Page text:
Featured Events

December 7

Saudi Arabia’s War in Yemen

Saudi Arabia’s War in Yemen

After years of quiet U.S. support for Saudi Arabia’s bombing campaign in Yemen, top officials in the Trump administration are finally talking about ending the conflict. But a lasting resolution to the war remains a distant prospect, and the Yemeni people continue to suffer under bombardment and blockade in one of the worst humanitarian crises in recent memory.

What are the facts in Yemen? Why has the United States abetted the Saudi war in Yemen for almost four years? And what is the role of Congress in checking the authority of the executive to get involved in distant conflicts? Please join us for a discussion of these topics.

November 28

The New Gulag Archipelago: How China “Reeducates” the Uyghurs and Why the World Should Be Alarmed

The New Gulag Archipelago: How China “Reeducates” the Uyghurs and Why the World Should Be Alarmed

The Uyghurs, a Turkic Muslim people who primarily live in Xinjiang, a northwestern region in China, have long suffered the repressive regime of the Chinese Communist Party. Since early 2017, however, a new wave of repression began, as Chinese authorities initiated a comprehensive “reeducation” program involving state propaganda, mass surveillance, and the internment of hundreds of thousands of Uyghurs in concentration camps. Using the handful of violent extremists among Uyghurs as a pretext, the Beijing government, as observed by international media and human rights organizations, has embarked on a crusade to erase the identity, religion, culture, and language of a minority.

This story is a major human rights crisis in itself, yet it also signals a broader threat to freedom in other parts of the world. In Xinjiang, Chinese authorities are testing their new products for social control, such as drones disguised as birds to surveil citizens and state-issued tracking devices on human bodies. This cutting-edge totalitarianism can easily be exported to other regimes around the world that are eager to spy on their citizens and persecute their dissidents.

January 15

The Return of Great Power Competition

The Trump administration has emphasized the reemergence of great power competition as the organizing principle for U.S. foreign policy. What scholarship should inform its understanding of how to compete with China and Russia? And how will international relations change in an era when new actors are challenging the status quo?

The history of great power politics can provide some clues. Over time, states have risen above rivals and fallen to new challengers—but the transitions have not always been disastrous, nor even violent. Some states have successfully managed their decline, while others have resorted to aggressive posturing, or even war, to try to maintain their status at all costs.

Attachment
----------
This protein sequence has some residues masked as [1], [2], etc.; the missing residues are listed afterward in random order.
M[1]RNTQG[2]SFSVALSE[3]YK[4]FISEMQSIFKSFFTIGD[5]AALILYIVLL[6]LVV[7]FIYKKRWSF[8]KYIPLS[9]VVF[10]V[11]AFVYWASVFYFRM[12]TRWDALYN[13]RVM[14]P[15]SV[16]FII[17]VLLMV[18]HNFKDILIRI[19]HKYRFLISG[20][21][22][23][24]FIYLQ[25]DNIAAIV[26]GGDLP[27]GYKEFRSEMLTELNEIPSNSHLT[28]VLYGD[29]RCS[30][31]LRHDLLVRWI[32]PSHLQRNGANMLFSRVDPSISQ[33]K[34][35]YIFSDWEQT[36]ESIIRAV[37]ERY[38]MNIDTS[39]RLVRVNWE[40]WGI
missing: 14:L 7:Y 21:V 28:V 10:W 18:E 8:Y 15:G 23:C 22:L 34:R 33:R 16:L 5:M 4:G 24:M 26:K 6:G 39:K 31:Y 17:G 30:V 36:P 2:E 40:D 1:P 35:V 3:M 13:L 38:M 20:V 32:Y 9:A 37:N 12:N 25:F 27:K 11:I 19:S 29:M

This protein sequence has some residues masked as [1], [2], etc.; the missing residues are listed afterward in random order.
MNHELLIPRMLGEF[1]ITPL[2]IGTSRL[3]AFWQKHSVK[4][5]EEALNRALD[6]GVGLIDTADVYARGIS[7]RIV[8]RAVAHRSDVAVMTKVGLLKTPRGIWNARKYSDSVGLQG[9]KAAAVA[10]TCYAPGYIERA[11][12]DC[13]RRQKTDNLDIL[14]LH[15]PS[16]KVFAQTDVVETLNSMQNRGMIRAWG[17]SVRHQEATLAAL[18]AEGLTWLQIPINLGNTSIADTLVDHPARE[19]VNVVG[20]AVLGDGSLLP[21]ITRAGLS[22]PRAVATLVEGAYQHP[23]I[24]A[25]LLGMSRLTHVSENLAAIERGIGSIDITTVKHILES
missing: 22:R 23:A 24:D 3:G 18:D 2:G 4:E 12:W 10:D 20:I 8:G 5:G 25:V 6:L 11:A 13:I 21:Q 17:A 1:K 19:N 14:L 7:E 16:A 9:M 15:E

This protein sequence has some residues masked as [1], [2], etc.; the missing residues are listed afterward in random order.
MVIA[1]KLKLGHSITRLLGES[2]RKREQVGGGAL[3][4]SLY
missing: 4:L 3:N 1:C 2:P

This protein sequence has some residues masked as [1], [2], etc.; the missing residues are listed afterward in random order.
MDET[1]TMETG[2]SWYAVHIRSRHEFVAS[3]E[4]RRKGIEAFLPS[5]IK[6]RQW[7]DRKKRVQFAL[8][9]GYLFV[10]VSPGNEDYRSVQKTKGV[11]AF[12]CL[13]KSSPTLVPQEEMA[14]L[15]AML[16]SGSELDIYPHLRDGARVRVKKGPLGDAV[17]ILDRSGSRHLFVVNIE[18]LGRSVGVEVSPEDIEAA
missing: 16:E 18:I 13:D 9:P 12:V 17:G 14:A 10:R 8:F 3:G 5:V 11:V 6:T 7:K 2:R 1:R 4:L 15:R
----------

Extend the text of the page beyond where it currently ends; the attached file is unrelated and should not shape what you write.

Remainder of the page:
Join us as four distinguished scholars discuss their recent work on the history and future of great power relations.

If you can’t make it to the event, you can watch it live online at www.cato.org/live and join the conversation on Twitter using #CatoFP. Follow @CatoEvents on Twitter to get future event updates, live streams, and videos from the Cato Institute.

Past Events

January 17

Promoting Fintech Innovation and Consumer Choice: The Role of Regulatory Sandboxes

Featuring Paul Watkins, Director of the Office of Innovation, Consumer Financial Protection Bureau; Conan French, Senior Advisor for Innovation and Fintech, Institute for International Finance; Eric Mogilnicki, Partner, Covington & Burling LLP; Diego Zuluaga, Policy Analyst, Cato Institute’s Center for Monetary and Financial Alternatives; moderated by Todd Zywicki, George Mason University Foundation Professor of Law, Antonin Scalia Law School and Senior Fellow, Cato Institute.

January 15

Macro Musings LIVE: Selgin on the Fed’s Experimental Monetary Framework

Featuring David Beckworth, Director, Program on Monetary Policy, Mercatus Center at George Mason University; George Selgin, Author, Floored!: How a Misguided Fed Experiment Deepened and Prolonged the Great Recession, and Director, Center for Monetary and Financial Alternatives, Cato Institute.

January 15

The Return of Great Power Competition

Featuring David Edelstein, Vice Dean of Faculty in Georgetown College and Associate Professor in the Department of Government, the Edmund A. Walsh School of Foreign Service, and the Center for Security Studies, Georgetown University; Stacie E. Goddard, Professor of Political Science, Wellesley College; Paul K. MacDonald, Associate Professor, Wellesley College; and Joshua R. Itzkowitz Shifrinson, Assistant Professor of International Relations, Boston University; moderated by Christopher Preble, Vice President for Defense and Foreign Policy Studies, Cato Institute.

December 14

2018 Cato Institute Surveillance Conference

Featuring Michael Glennon, Tufts University; Susan Hennessy, Brookings Institution & Lawfare; Andrew Ferguson, Clarke Law School, University of the District of Columbia; Heather West, Mozilla; Rachel Levinson-Waldman, Brennan Center; Jennifer Daskal, Washington College of Law, American University; Spencer Ackerman, The Daily Beast; Hannah Quay-de la Vallee, Center for Democracy and Technology.